Think of it this way. We are not selling another widget or a better car or a great bottle of wine. We are selling something of great value: the continued right to live a safe existence in our communities without fear of loss from fire gone out of control. We are selling the right of a group of people to go to a club to watch a band without fear of being burned alive, if not wedged in an exit they should not have taken.

Here is an example of the way you could begin a discussion of the problem to a group or individual. You can tell the customer that you would like to take a few minutes to discuss the fire problem, both nationally and in your community. You might point out that in 1978 the fire problem was seriously out of control. You can relate that a report called America Burning pointed to the seriousness of the problem and suggested ways to reduce the problem. You could then point out that in spite of the fact that we have greatly reduced the fire problem in this country since that time, we still have the reputation of having the worst record in the western world for destruction by fire. You will probably get a get a blank stare and a response like, "I had no idea."

Then you can take the conversation in this direction. Here is an idea of the scope of the problem today in the U.S., not even counting 9/11. According to the National Fire Protection Association (NFPA), fire departments in this country responded to 1,734,500 fires in 2001, an increase of 1.6% from the year before. (All statistics are from NFPA Report Fire Loss in the United States 2001.) Now, those are fires that we know about through responses to NFPA surveys. Remember, there are over 27,330 fire departments in the U.S., so one must consider the departments that did not have a survey. Some 521,500 structure fires occurred, an increase of 3.2% from 2000. A total of 396,500 fires, or 76% of all structure fires, occurred in residential properties. There were 6,196 deaths, of which 2,451 were from the 9/11 tragedy; 3,110 civilian fire deaths occurred in the home. There were 21,100 injuries, of which 800 resulted from 9/11. Nationwide there was a fire death every three hours with an injury every 34 minutes. In terms of property loss, excluding the events of 9/11, count $8,874,000. When one adds in 9/11, the number jumps to $44,023,000,000.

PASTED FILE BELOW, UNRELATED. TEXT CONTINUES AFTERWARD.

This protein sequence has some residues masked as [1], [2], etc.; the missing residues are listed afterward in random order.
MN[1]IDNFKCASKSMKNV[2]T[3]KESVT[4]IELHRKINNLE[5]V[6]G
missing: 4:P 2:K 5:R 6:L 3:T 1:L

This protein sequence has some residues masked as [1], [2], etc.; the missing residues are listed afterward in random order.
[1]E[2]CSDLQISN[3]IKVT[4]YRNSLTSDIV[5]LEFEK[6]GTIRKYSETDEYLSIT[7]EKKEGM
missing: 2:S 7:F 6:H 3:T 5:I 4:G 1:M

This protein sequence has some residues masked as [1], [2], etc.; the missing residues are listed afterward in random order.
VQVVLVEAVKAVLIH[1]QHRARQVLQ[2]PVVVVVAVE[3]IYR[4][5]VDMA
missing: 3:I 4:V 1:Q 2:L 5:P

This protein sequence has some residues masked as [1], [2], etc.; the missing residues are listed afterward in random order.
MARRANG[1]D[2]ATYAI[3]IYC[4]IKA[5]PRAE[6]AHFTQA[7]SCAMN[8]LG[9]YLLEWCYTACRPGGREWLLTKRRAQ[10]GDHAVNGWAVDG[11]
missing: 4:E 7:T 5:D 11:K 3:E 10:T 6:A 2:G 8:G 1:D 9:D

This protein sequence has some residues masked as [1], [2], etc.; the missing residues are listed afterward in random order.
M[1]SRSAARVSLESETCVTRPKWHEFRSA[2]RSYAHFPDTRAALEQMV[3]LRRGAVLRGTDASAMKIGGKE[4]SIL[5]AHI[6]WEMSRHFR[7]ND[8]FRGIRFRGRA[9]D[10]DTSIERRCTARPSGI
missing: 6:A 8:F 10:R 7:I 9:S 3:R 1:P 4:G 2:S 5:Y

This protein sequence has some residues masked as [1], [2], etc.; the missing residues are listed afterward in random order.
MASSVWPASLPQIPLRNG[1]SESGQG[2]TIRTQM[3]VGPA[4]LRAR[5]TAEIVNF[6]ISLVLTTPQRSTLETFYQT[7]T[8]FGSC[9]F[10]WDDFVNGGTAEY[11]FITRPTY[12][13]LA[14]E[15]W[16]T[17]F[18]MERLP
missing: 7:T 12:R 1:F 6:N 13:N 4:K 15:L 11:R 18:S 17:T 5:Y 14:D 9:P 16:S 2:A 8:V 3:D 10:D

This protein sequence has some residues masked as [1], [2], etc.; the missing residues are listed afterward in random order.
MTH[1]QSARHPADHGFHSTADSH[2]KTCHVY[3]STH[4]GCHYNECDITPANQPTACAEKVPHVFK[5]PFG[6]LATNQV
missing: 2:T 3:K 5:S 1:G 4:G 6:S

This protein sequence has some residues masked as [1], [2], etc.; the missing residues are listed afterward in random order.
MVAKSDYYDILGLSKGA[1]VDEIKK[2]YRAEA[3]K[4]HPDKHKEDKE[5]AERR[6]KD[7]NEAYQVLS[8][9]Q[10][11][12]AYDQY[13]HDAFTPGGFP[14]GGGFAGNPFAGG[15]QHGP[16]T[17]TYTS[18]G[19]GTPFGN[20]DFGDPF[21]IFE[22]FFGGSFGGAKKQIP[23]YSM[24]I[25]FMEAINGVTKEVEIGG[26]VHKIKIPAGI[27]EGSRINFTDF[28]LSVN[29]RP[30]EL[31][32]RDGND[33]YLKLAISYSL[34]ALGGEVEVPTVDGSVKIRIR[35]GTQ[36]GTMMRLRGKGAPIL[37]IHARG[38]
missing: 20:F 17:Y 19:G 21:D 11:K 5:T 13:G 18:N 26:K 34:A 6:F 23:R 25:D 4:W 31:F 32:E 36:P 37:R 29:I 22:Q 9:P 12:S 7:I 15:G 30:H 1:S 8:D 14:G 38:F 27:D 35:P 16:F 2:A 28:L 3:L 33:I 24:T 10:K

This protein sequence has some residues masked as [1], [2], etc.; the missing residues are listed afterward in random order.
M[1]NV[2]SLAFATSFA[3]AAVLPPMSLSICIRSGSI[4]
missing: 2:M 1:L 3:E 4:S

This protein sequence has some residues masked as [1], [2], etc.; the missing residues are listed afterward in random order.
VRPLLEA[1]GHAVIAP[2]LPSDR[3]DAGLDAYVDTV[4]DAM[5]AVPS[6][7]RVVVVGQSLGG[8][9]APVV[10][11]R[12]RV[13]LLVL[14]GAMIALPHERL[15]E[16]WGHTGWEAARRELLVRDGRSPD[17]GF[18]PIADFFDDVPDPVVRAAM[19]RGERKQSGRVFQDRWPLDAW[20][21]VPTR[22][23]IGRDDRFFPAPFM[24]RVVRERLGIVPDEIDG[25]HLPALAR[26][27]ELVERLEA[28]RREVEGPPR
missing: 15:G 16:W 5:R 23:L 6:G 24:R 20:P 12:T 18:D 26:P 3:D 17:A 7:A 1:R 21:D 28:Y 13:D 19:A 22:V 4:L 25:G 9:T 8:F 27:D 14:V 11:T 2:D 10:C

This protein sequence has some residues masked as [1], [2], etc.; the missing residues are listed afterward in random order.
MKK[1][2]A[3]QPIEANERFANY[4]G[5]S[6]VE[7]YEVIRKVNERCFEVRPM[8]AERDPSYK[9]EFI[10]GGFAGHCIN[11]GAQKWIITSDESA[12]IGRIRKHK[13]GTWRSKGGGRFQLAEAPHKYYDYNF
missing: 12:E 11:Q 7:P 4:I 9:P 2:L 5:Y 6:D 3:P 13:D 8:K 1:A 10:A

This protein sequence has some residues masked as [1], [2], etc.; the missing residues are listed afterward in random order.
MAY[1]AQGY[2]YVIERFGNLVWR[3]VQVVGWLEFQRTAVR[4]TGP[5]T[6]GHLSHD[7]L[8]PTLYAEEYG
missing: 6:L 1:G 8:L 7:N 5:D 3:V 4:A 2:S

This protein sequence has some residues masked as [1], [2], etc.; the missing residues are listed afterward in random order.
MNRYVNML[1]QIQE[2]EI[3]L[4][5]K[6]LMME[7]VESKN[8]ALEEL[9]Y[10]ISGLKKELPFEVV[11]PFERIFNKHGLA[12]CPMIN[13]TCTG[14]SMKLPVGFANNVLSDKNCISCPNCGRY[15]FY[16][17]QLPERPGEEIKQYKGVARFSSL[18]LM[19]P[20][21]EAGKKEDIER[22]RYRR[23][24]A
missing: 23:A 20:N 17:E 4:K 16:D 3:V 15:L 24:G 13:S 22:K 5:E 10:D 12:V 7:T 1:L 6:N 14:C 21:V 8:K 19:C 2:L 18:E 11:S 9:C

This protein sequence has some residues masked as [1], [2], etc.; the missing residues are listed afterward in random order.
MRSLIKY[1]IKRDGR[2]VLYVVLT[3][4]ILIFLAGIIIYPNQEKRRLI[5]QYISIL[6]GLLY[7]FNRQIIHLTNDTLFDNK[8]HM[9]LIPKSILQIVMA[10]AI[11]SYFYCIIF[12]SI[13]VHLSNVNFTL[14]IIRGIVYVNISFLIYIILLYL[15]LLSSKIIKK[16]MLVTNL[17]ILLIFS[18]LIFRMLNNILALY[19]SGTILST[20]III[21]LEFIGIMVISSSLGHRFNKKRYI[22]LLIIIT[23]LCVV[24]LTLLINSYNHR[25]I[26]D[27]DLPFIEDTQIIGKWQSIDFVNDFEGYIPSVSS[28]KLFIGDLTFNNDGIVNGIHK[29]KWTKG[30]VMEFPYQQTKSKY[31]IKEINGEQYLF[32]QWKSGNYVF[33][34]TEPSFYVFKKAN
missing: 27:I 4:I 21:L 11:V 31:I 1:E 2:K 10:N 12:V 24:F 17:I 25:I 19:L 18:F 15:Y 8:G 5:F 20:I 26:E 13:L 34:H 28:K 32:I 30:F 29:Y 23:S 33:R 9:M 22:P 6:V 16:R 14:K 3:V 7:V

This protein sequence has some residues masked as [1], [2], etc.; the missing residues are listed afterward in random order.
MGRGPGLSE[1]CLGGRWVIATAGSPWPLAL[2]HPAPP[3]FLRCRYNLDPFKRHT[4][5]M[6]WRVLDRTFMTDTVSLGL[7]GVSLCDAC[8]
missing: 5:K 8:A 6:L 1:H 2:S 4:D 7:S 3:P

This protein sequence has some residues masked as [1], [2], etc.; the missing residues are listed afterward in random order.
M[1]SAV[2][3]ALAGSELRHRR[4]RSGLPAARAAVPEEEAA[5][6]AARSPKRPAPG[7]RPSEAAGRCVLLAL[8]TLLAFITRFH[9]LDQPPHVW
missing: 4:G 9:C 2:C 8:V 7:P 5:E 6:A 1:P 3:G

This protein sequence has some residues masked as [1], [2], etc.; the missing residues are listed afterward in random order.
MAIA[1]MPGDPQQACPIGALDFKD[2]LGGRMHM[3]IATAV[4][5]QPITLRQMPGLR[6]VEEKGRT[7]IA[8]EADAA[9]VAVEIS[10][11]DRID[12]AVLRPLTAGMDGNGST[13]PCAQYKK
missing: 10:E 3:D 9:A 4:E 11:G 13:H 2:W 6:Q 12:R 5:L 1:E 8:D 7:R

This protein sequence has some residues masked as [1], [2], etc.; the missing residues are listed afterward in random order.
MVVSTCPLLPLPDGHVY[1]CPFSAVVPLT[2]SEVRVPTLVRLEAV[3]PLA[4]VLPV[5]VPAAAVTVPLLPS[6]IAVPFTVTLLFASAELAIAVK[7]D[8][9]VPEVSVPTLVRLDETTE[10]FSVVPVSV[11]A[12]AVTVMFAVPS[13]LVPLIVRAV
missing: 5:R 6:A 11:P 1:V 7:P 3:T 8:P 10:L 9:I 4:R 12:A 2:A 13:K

Here is the bottom line. Every 18 seconds, a fire department responds to a fire somewhere in the nation. A fire occurs in a structure at the rate of one every 60 seconds, and in particular a residential fire occurs every 80 seconds. Fires occur in vehicles at the rate of one every 90 seconds, and there is a fire in an outside property every 37 seconds. In terms of deaths, here is the picture: imagine two fully loaded 747 jets colliding in midair with all souls onboard being lost every month.